Speaking on behalf of the team’s current owners was Renata Simril, senior vice president of external affairs. “As a third-generation Angeleno and an African American female, the Dodgers held a special place in my heart, not just for the success they had on the field but really the success they had off the field,” she remarked. “Jackie Robinson is an icon to me and the movie (‘42’) really was a testament to his fortitude, his moral compass and his courage.”

Citing the Dodgers’ philanthropic work, Simril stressed “the great responsibility that we have to follow the legacy of the O’Malley family … not just being a baseball team but a civic institution that really connects to the community and the neighborhood outside of Dodger Stadium.”

She said she felt “an emotional bond” when she saw the exhibition because it showed “not just the success that we’ve had as a baseball team but the success that we’ve had in paving the way for civil rights, for equal rights, for fair play … not just on the field but off the field.”

Lasorda told the audience, “I’m so impressed with what I see here today. I never knew this place existed.”

Having traveled to Japan about 25 times with the team, he said, “I can remember the day that Mr. (Walter) O’Malley called me into his office and said, ‘Tommy, I want you to go to Japan and I want you to work with the Tokyo Giants and do everything you can to help them.’ … Mr. O’Malley built the bridge from here to Japan and had his son take over after he was gone.

“To be there as many times as I was, I enjoyed every bit of it because we have developed a great relationship between two countries. The Japanese and the United States are two great countries.”

Seeing these events chronicled in the exhibition “makes you feel proud,” Lasorda said.

Special recognition in the form of artwork representing the old Nishi Hongwanji Buddhist Temple, now part of JANM, was given to two groups and one individual.

One award went to the Dodgers organization, including team historian Mark Langill. “We simply could not have done this exhibit without his selfless energy, his infinite knowledge of the game, but something else as well, his ability to tell a story,” said Kimura.

O’Malley Seidler Partners LLC and the O’Malley family received the second award. “The integration of baseball, outreach to Japan, China, Taiwan, Korea — these are bold, innovative, risky and sometimes unpopular moves,” Kimura said. “They don’t happen unless the owner says so … We hope that over time the full story of the courage and the vision of your family will truly be honored.”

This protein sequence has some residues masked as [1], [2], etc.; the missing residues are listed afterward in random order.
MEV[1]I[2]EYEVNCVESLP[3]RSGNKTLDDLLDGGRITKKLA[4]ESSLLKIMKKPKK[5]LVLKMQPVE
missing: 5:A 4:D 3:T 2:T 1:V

Acey Kohrogi, former director of Asian operations for the Dodgers and assistant to Peter O’Malley for 20 years, was the third honoree. Kimura recalled that when he arrived in L.A. from Alaska two years ago, Tammie Kanda of Toyota Motor Sales USA, a member of the JANM Board of Governors, invited him to the Long Beach Grand Prix, and it was there that he first met Kohrogi.

“We had sons about the same age, and I hit it off right away with Acey,” Kimura said. “Acey said, ‘You know, there’s a lot of history with the Dodgers that involves Japanese Americans … We ought to do something together.’ That was the genesis of this exhibit … You’re no longer with the Dodgers, but you are the spiritual father of this exhibit. You are a second-generation Japanese American employee of the Dodgers … None of this would have happened without your friendship.”

For more information, call the museum at (213) 625-0414 or visit www.janm.org.

From left: JANM President and CEO Greg Kimura, former Dodgers staff member Acey Kohrogi and his wife Susan, and Tammie Kanda of Toyota Motor Sales USA Inc. (J.K. YAMAMOTO/Rafu Shimpo)

From left: JANM President and CEO Greg Kimura, former Dodgers staff member Acey Kohrogi and his wife Susan, and Tammie Kanda of Toyota Motor Sales USA Inc. (J.K. YAMAMOTO/Rafu Shimpo)